Unlike the fantasies of the Tesla cult members, going twice as fast does not need twice the horsepower. Anyone who has never not been in the same room as a physics book could know that going twice as fast uses EIGHT TIMES AS MUCH HORSEPOWER which, due to double the speed, means 4 times the power consumption per unit of distance, on an electric motor. An internal combustion engine, however, gets MORE efficient on a pounds-of-fuel-per-horsepower-hour basis at bigger throttle openings than it does at lesser throttle openings.

    So, the idea of going 200 miles between charges becomes yet another in the long line of insane fantasies of the members of the Tesla cult unless the Tesla suddenly becomes twice as efficient at twice the speed, by some miracle unheard of in the entire history of all beings in all universes, EVER.

    Let's assume you are going 100mph, aka about 1.66X 60mph in your little Tesla. This would result in a motive power consumption of about 2.75 times as much. This, at the very least, means 2.75 times as much time charging.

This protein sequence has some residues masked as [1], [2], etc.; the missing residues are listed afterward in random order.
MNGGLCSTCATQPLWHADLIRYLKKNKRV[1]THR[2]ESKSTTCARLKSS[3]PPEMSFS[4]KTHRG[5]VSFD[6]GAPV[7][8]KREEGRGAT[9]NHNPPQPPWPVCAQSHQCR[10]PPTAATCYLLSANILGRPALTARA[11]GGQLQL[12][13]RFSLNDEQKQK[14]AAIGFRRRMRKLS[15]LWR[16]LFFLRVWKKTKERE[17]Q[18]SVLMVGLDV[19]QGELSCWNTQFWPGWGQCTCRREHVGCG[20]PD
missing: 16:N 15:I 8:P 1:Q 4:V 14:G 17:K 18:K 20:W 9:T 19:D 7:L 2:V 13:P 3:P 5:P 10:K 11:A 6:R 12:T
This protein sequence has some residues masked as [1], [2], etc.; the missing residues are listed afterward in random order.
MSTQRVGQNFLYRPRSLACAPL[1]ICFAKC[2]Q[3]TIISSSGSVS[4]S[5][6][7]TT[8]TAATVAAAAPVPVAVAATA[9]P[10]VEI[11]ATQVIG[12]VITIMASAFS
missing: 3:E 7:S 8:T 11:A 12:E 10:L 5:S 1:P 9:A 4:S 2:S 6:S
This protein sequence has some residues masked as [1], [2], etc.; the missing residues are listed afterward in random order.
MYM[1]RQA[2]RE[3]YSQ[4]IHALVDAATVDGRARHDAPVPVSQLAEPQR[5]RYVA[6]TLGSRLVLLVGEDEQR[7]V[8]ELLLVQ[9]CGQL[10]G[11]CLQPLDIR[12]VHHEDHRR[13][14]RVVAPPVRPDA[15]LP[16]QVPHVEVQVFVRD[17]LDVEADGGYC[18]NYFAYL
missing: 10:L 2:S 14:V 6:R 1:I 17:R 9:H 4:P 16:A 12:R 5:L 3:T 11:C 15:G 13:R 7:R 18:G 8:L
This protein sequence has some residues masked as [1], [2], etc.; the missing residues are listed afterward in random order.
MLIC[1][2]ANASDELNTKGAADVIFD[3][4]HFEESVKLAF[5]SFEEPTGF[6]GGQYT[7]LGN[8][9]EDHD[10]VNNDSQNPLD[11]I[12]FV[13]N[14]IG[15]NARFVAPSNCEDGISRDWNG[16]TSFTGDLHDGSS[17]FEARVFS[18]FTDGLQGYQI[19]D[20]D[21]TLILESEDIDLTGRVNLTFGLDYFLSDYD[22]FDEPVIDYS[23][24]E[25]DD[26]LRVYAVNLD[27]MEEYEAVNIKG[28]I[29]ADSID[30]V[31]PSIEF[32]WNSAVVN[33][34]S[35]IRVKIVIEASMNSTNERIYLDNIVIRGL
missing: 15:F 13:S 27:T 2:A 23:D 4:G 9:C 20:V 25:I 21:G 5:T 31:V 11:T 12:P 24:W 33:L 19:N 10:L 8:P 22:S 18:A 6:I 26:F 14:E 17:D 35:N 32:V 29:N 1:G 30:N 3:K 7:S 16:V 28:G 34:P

If this still by some miracle had the same range between charges, what would the now-extended charging times look like?

    Instead of the 615 minutes needed to charge the car (added from their site) that Tesla worshipers bray and shriek about so loudly, it would need 1691 minutes to charge, which is 28 HOURS.

    So, while the Challenger would take about 30 hours, in order to beat it the Tesla would have to travel 1400 miles per hour for two hours of travel time, then recharge at the recommended stops to do so.

    The real world is the wrong place to try to bestow any kind of long-distance race supremacy on the Tesla, as is any forum not populated by foaming-at-the-mouth irrational Tesla fanbois (or whatever gender they made up this week.)